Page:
# Deriving score function for logistic regression

So I would like to derive the score function for my GLM, which in this case happens to be logistic regression. My approach is to write the pdf as an exponential family, I get it from these slides.

I can write the pdf as, where $$\theta=\log{\frac{p}{1-p}}$$, $$b(\theta)=-n\log{(1-p)}$$, $$a(\phi)=1$$ and $$c(y,\phi)=\log{\binom{n}{p}}$$.

$$\frac{y\theta-b(\theta)}{a(\theta)}+c(y,\theta)$$

As far as I can see I should get, when I differentiate it with regards to $$\theta$$:

$$\frac{y-\theta}{1}$$

But I cannot really get that result, I instead get $$b'(\theta)=\frac{n}{1-p}$$, so is my expectations wrong or am I differentiating something wrong? And what would the score function of a logistic regression look like?

## EDIT

So from these notes. I get that the score function of a GLM with the following link function $$g(\mu)=\log{\frac{\mu}{1-\mu}}$$, for the $$i$$th observation will be:

$$\frac{y_i-\mu_i}{a(\phi_i)}\frac{1}{b^{\prime\prime}(\theta_i)}\frac{x_i}{g'(\mu_i)}$$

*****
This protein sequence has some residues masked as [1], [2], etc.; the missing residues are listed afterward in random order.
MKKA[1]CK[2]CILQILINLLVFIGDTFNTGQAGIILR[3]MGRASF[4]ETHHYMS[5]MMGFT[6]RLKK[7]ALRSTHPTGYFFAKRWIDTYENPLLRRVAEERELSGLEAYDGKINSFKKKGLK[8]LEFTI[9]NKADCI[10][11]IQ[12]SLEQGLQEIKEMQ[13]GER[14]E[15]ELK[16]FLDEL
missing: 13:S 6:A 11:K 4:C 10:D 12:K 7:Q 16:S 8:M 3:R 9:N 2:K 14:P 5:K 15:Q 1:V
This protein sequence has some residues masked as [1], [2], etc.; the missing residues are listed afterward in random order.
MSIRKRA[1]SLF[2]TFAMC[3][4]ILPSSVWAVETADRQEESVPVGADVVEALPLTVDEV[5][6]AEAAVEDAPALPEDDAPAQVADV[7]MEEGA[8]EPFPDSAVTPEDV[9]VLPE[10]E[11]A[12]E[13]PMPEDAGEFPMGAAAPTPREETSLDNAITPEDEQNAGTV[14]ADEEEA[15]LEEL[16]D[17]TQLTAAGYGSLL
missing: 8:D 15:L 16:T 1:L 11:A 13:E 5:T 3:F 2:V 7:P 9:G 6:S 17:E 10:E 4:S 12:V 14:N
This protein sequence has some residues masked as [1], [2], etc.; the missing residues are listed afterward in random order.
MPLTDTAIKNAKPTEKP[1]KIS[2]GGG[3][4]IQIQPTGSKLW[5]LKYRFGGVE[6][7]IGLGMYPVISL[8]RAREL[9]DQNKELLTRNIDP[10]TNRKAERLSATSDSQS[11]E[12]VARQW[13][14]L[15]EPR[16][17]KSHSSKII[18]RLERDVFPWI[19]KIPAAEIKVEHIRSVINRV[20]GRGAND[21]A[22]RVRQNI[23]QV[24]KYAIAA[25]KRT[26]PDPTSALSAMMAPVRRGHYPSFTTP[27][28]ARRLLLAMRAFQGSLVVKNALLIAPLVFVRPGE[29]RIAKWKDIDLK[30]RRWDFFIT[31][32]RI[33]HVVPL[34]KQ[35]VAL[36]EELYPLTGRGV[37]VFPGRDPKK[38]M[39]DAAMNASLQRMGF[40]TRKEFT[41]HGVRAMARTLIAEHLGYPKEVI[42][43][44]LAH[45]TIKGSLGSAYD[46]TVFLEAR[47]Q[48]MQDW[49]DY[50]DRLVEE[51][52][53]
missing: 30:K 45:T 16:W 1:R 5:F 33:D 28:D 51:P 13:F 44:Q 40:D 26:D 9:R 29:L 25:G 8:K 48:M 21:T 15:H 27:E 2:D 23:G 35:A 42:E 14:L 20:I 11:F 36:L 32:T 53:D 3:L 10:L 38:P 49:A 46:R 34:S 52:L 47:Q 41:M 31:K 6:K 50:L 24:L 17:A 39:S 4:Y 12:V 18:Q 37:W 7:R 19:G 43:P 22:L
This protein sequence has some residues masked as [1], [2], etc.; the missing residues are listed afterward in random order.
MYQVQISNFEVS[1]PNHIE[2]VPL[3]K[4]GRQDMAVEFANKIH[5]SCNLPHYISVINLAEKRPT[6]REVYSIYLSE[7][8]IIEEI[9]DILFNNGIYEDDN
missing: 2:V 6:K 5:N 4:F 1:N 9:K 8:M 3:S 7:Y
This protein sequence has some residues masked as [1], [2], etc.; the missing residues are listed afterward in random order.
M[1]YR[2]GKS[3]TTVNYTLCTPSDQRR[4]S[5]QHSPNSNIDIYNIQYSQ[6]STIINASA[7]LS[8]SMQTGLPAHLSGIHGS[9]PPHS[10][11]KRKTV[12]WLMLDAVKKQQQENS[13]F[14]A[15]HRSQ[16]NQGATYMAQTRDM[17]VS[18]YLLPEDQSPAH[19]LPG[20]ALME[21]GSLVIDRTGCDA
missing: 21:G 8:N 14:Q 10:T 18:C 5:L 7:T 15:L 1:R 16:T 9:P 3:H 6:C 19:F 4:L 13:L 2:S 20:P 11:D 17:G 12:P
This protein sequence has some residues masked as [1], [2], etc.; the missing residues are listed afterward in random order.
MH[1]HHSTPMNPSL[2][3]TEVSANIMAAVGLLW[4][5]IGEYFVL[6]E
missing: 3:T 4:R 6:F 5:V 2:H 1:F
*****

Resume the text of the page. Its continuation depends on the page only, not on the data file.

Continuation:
And since $$g'(\mu)=\frac{\mu-1}{\mu(1-\mu)}$$
And $$b^{\prime\prime}(\theta)=\frac{ne^{\eta}}{(e^{\eta}+1)^2}$$

Then I would get that the the score function for a logistic regregssion GLM is:

$$\frac{y_i-\mu_i}{\frac{ne^{\eta_i}}{(e^{\eta_i}+1)^2}}\frac{x_i}{\frac{\mu_i-1}{\mu_i(1-\mu_i)}}$$

So are my inferences correct? And can this statement be made prettier?

As $$g'(\mu)=1$$ and $$b^{\prime\prime}(\theta)=1$$ (since $$b'(\theta)=\frac{mu^2}{2}$$ and $$\theta=\mu$$) for a GLM where the link function is just $$g(\mu)=\mu$$, so this formula also holds for getting the score function of a LM right?

• I hope this is not bad practice, but I have updated my question and I would like an answer to my updated part, if anyone would be so kind? Thanks in advance :) – lo2 Dec 28 '18 at 10:49
• FYI: Link to referenced slides (probably) changed to: analyticable.com/wp-content/uploads/2015/12/… – dohmatob Mar 25 '19 at 17:43

Ok so the main thing is $$\theta=\ln\frac{p}{1-p}$$, but $$b(\theta)$$ isn't actually a function of $$\theta$$ yet! so you need to rearrange for $$\theta$$ in terms of $$p$$. First take natural logs: $$e^\theta=\frac{p}{1-p}$$ Therefore, $$p=\frac{e^\theta}{1+e^\theta}$$ Now sub that into $$b(\theta)$$, so $$b(\theta)=-n(ln(1-\frac{e^\theta}{1+e^\theta}))$$ So now $$b'(\theta)$$ is $$\frac{ne^\theta}{e^\theta+1}$$ Now sub the $$p=\frac{e^\theta}{e^\theta+1}$$ back in $$np$$ which is the mean of the binomial distribution.